A vital part of many of our courses at Newcastle University is practical work; giving student’s the opportunity to apply their theoretical knowledge is essential in helping them to progress. Today, Geomatics student, Sheoma Richards, tells us about her experience of a field trip to Seathwaite Valley.
Every year first year students on the Geomatics courses embark on an eight-day field course to Seathwaite Valley in the Lake District. The purpose of this trip is to allow students to practice the stills learnt in a lecture room to accomplish real world tasks. The overall aim was to produce a detailed topographic and contour map of a given area by triangulation, levelling, traversing and detailing.
We arrived to Glaramara House which was our base where we would process our data, have meals and spend the night. GIS (Geographical Information Systems) students set out to create a sampling regime to capture soil moisture values and analyze these values based on a quantitative and qualitative hypothesis against soil moisture. SMS (Surveying and Mapping Science) students practiced setting up a total station, taking angle measurements and completed a two-peg test. We all had an evening lecture and then savored one of the many astounding three-course dinners provided by the hotel.
GIS students collected their points and returned to the hotel to upload and process them for analysis. SMS students occupied a specific control station and sited to other visible stations within the triangulation network. They also drew a witness diagram for the station that they occupied and created abstract sheets for horizontal and vertical angles.
Dr. David Fairbairn using a Leica Zenos.
GIS students presented their findings and proceeded to Seathwaite Valley to measure 12 rounds of observations for horizontal angles. SMS students did levelling at the valley to confirm that the values from OSBM remained unchanged over the years. In the evening, all Geomatics students were now joined and divided into four groups to establish a control network scheme. The Lake District showed us its true potential as we were showered with rain for that entire day.
To my surprise, we were greeted by a bright yellow object in the sky that we definitely did not expect to see. A set-up challenge was performed to determine the location that each group would have to survey. Group two celebrated as they proved to be victorious on this challenge and were able to get the first choice. After the challenge was over, each group went to their respective sites with ranging rods to complete reconnaissance. We headed back to the center for lunch and later returned to the valley to start traversing. We placed pegs into the ground to create the control stations and drew witness diagrams to be able to locate them for future reference.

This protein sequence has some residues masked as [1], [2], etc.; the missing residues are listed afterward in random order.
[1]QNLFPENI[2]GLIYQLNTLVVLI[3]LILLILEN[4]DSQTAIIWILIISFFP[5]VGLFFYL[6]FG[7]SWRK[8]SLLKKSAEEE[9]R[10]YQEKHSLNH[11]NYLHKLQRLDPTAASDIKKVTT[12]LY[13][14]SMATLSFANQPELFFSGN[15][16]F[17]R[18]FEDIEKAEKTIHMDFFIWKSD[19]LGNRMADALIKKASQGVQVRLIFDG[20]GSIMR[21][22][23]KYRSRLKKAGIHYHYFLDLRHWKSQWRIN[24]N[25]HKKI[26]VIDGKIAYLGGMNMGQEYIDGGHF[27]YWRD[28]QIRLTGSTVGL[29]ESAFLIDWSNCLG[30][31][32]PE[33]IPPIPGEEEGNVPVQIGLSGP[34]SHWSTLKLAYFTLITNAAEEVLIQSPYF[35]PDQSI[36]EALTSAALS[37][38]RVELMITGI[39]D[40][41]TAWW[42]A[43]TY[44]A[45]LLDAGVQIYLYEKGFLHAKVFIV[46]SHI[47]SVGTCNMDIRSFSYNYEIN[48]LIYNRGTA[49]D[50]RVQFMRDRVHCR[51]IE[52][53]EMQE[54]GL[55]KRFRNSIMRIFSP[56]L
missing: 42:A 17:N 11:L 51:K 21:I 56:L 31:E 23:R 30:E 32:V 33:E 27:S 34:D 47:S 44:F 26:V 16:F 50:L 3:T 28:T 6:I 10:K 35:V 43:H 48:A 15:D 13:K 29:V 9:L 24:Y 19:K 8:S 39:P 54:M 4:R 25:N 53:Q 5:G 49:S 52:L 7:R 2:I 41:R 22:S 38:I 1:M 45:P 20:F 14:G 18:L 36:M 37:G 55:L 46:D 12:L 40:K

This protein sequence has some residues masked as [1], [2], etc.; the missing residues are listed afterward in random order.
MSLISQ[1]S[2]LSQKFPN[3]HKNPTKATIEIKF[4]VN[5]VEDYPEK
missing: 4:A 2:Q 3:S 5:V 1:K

Nominated member of each group performing the set-up challenge.
At first, we were very worried that we would not be able to do any traversing as there was thick fog everywhere! However, a few minutes after arriving to the valley, the fog suddenly vanished, making way for the sun. We continued our traverse observations and computed our traverse for horizontal and vertical misclosures. Levelling was also completed to known benchmarks to make sure that our vertical values of two stations matched those of the OSBM.
Despite the soggy weather, more levelling was done, and groups began to detail points of their site to be able to map the area. These detail points were entered into a spreadsheet to generate the coordinates of each point for plotting. We also created 2D and 3D excel spreadsheets of our traverse observations.
Levelling through the rainy weather.
Groups continued to detail while some members remained at the hotel to start the process of plotting. Later that evening, we were visited by two representatives from Leica Geosystems who demonstrated some of their software and equipment to us. One of the representatives was a past student of Newcastle University and also educated us on life beyond Geomatics.
There was a set-up competition between the representatives from Leica Geosystems and two staff members. The winner was Dr. Mills who currently holds the record for the fastest set-up time! We proceeded with our plotting while some members got additional information for detailing. Once the plotting was completed, it was impressive to see the finished product of a topographic and contour map of Seathwaite Valley for each site. As a feeling of contentment came over us, reality struck when we realized that this meant we would be leaving tomorrow morning.
Representatives from Leica Geosystems competing against two staff members for set-up competition.
Although it was eight days filled with work, it was one of the most enjoyable things that I have done on the course thus far. I would advise prospective students to make the most of this field course and appreciate the method of processing by hand. Only when you understand what is done by the instrument and software, would you truly understand what you are doing. If you are looking for a degree course that not only teaches you what you need to know but also challenges you to think outside the box, Newcastle University’s Geomatics courses are for you!
Find out more about Newcastle University’s Geomatics courses here.